CETA follows a system of prerequisites and corequisites for every undergraduate course as stated in the course descriptions in this Bulletin. These requirements are designed to ensure that students have the necessary background knowledge for the courses in which they are enrolled. This strategy is also essential to ensure that students will successfully complete those courses and to maintain our ABET (Accreditation Board for Engineering and Technology, www.abet.org) accreditation from both the Engineering Accreditation Commission (EAC) and the Engineering Technology Accreditation Commission (ETAC). The following programs are accredited by EAC of ABET: Acoustical Engineering and Music, Biomedical, Civil, Computer, Electrical, and Mechanical Engineering. The following programs are accredited by ETAC of ABET: Architectural, Electronic, and Mechanical Engineering Technology. Thus, the departments adhere strictly to this established policy, and waivers are considered only for truly exceptional cases.

Course Prerequisite Waivers

Any request for waiving an established department or college rule must be submitted to and discussed with the instructor who will use the standard college form that both the student and instructor must sign and forward a copy to the department chair. If it is approved, the advisor forwards the waiver to the chair of the department or his/her representative for approval. If approved, the form is forwarded to the dean or his representative for final approval.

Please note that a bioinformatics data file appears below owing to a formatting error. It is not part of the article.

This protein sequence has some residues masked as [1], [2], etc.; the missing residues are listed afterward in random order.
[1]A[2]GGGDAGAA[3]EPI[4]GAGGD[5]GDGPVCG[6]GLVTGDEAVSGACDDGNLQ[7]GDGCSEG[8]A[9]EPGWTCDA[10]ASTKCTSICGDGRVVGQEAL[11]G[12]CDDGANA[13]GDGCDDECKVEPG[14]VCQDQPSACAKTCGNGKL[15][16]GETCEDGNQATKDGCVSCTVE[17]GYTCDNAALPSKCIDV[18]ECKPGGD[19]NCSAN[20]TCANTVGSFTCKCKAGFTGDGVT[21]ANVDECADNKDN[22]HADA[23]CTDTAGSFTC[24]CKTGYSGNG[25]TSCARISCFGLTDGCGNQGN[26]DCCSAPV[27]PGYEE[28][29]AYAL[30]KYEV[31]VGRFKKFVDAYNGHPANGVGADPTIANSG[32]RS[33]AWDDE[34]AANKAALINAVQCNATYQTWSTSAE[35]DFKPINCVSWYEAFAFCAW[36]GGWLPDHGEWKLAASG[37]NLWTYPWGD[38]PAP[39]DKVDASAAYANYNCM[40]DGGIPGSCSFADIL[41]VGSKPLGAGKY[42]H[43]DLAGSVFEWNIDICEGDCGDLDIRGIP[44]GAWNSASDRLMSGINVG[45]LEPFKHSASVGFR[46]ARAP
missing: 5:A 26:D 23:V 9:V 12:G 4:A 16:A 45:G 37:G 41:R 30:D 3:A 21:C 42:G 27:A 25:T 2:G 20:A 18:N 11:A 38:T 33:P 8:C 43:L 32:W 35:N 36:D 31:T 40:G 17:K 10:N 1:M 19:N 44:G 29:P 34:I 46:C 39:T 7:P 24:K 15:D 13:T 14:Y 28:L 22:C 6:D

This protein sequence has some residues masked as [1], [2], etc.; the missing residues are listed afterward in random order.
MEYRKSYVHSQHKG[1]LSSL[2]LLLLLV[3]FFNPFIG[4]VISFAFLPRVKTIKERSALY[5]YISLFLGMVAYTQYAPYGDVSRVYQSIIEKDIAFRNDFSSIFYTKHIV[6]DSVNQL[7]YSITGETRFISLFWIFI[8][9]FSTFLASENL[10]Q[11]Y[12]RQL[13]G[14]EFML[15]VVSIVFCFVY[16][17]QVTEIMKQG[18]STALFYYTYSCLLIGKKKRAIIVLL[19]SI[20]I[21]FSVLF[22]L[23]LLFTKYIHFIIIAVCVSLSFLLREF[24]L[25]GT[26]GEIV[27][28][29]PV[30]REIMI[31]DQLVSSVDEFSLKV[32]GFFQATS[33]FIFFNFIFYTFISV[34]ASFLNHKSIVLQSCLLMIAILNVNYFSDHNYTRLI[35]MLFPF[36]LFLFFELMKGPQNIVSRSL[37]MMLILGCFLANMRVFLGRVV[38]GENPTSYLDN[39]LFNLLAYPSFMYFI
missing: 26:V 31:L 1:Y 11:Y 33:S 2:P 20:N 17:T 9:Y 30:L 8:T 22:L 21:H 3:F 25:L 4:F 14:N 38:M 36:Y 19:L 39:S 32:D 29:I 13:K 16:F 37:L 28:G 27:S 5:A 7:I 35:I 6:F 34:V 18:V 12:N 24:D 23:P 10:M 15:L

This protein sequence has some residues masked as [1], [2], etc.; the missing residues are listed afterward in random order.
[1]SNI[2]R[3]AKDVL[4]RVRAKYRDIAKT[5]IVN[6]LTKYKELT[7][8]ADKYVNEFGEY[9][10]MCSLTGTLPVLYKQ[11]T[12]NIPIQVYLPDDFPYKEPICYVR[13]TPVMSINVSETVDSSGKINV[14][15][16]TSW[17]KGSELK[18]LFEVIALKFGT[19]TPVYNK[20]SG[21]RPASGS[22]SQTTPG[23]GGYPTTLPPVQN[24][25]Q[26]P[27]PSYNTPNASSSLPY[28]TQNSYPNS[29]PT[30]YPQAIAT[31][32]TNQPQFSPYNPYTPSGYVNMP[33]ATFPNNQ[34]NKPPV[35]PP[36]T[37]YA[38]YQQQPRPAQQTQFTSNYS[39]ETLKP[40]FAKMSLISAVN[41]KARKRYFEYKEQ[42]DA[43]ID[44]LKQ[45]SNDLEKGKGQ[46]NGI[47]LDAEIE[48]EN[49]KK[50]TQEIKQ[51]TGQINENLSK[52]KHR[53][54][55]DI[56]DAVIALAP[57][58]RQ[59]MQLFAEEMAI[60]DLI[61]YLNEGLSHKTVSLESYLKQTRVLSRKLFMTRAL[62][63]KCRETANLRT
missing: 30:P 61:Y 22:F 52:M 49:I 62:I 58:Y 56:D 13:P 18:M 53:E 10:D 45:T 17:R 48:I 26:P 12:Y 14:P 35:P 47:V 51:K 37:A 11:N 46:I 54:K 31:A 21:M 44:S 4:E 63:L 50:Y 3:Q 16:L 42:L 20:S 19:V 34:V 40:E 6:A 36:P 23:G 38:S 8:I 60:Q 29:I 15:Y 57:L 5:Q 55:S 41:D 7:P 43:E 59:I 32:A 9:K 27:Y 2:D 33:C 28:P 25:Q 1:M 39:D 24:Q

Although the Banner system is primarily used for prerequisite and preprofessional checks, students will be administratively withdrawn at any time during the term if found to be lacking the necessary pre- and co-requisites without the proper approvals.

Honors Program

The college encourages students to participate in the University Honors program (see Special Academic Opportunities).

Selection of students for participation in the honors program is based on academic achievement. A minimum overall GPA of 3.0 must be achieved to receive the honors designation. Questions regarding this program should be directed to the CETA honors program coordinator.

Engineering Students. CETA makes the following available to participating engineering students: freshman honors seminar; honors sections in selected engineering science courses; engineering departments’ selected honors courses and activities specific to the majors administered by them; upper-level independent study and research projects; and interaction with local industries, including participation in the school’s Engineering Applications Center’s projects.